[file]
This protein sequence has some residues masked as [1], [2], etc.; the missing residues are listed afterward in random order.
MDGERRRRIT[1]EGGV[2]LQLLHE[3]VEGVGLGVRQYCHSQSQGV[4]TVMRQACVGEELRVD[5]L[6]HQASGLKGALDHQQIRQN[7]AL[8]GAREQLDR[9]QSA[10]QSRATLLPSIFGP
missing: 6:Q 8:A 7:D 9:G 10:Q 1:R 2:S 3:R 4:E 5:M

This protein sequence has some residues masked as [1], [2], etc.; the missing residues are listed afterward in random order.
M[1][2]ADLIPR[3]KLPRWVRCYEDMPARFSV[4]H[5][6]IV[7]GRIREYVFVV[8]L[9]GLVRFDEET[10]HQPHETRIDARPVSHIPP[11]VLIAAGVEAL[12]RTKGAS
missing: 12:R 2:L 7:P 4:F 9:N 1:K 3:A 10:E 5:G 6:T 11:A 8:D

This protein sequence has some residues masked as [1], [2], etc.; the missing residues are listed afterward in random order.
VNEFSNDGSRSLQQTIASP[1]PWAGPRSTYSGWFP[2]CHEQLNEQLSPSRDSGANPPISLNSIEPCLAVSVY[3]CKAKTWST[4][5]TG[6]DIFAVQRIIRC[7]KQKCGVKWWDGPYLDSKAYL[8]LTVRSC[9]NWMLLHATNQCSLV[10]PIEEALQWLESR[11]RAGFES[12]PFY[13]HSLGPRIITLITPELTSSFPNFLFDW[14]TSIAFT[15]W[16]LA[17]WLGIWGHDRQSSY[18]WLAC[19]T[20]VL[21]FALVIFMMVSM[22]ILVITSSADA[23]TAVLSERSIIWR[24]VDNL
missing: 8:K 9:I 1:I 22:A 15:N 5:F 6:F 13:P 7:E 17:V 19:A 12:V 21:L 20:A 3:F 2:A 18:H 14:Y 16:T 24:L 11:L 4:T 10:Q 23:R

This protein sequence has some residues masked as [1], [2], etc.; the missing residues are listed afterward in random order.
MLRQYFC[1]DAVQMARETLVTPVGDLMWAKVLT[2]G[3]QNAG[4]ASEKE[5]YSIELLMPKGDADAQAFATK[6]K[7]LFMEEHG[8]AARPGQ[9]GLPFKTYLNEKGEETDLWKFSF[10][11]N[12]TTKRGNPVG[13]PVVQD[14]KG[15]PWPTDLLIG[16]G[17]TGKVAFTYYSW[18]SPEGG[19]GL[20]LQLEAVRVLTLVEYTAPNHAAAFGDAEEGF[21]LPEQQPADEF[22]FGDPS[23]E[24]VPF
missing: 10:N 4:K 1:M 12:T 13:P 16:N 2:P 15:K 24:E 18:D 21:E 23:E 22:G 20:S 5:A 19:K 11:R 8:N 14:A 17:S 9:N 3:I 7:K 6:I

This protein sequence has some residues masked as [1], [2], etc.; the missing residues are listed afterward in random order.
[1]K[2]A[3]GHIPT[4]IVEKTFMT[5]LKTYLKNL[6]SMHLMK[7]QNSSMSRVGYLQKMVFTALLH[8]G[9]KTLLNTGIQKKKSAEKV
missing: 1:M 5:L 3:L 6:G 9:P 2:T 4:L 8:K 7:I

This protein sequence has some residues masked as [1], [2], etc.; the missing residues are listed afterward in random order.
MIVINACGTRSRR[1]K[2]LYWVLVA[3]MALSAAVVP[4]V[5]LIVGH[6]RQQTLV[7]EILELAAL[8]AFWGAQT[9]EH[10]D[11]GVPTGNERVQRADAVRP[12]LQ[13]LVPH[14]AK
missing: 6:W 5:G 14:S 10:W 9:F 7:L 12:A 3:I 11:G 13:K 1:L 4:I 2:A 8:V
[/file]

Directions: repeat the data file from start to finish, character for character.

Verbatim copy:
This protein sequence has some residues masked as [1], [2], etc.; the missing residues are listed afterward in random order.
MDGERRRRIT[1]EGGV[2]LQLLHE[3]VEGVGLGVRQYCHSQSQGV[4]TVMRQACVGEELRVD[5]L[6]HQASGLKGALDHQQIRQN[7]AL[8]GAREQLDR[9]QSA[10]QSRATLLPSIFGP
missing: 6:Q 8:A 7:D 9:G 10:Q 1:R 2:S 3:R 4:E 5:M

This protein sequence has some residues masked as [1], [2], etc.; the missing residues are listed afterward in random order.
M[1][2]ADLIPR[3]KLPRWVRCYEDMPARFSV[4]H[5][6]IV[7]GRIREYVFVV[8]L[9]GLVRFDEET[10]HQPHETRIDARPVSHIPP[11]VLIAAGVEAL[12]RTKGAS
missing: 12:R 2:L 7:P 4:F 9:N 1:K 3:A 10:E 5:G 6:T 11:A 8:D

This protein sequence has some residues masked as [1], [2], etc.; the missing residues are listed afterward in random order.
VNEFSNDGSRSLQQTIASP[1]PWAGPRSTYSGWFP[2]CHEQLNEQLSPSRDSGANPPISLNSIEPCLAVSVY[3]CKAKTWST[4][5]TG[6]DIFAVQRIIRC[7]KQKCGVKWWDGPYLDSKAYL[8]LTVRSC[9]NWMLLHATNQCSLV[10]PIEEALQWLESR[11]RAGFES[12]PFY[13]HSLGPRIITLITPELTSSFPNFLFDW[14]TSIAFT[15]W[16]LA[17]WLGIWGHDRQSSY[18]WLAC[19]T[20]VL[21]FALVIFMMVSM[22]ILVITSSADA[23]TAVLSERSIIWR[24]VDNL
missing: 8:K 9:I 1:I 22:A 15:N 5:F 6:F 13:P 7:E 17:V 19:A 12:V 21:L 20:A 3:F 2:A 18:H 14:Y 16:T 24:L 11:L 4:T 10:Q 23:R

This protein sequence has some residues masked as [1], [2], etc.; the missing residues are listed afterward in random order.
MLRQYFC[1]DAVQMARETLVTPVGDLMWAKVLT[2]G[3]QNAG[4]ASEKE[5]YSIELLMPKGDADAQAFATK[6]K[7]LFMEEHG[8]AARPGQ[9]GLPFKTYLNEKGEETDLWKFSF[10][11]N[12]TTKRGNPVG[13]PVVQD[14]KG[15]PWPTDLLIG[16]G[17]TGKVAFTYYSW[18]SPEGG[19]GL[20]LQLEAVRVLTLVEYTAPNHAAAFGDAEEGF[21]LPEQQPADEF[22]FGDPS[23]E[24]VPF
missing: 10:N 4:K 1:M 12:T 13:P 16:N 2:P 15:K 24:E 18:D 21:E 23:E 22:G 20:S 5:A 19:K 11:R 8:N 14:A 17:S 9:N 3:I 7:K 6:I

This protein sequence has some residues masked as [1], [2], etc.; the missing residues are listed afterward in random order.
[1]K[2]A[3]GHIPT[4]IVEKTFMT[5]LKTYLKNL[6]SMHLMK[7]QNSSMSRVGYLQKMVFTALLH[8]G[9]KTLLNTGIQKKKSAEKV
missing: 1:M 5:L 3:L 6:G 9:P 2:T 4:L 8:K 7:I

This protein sequence has some residues masked as [1], [2], etc.; the missing residues are listed afterward in random order.
MIVINACGTRSRR[1]K[2]LYWVLVA[3]MALSAAVVP[4]V[5]LIVGH[6]RQQTLV[7]EILELAAL[8]AFWGAQT[9]EH[10]D[11]GVPTGNERVQRADAVRP[12]LQ[13]LVPH[14]AK
missing: 6:W 5:G 14:S 10:W 9:F 7:L 12:A 3:I 11:G 13:K 1:L 4:I 2:A 8:V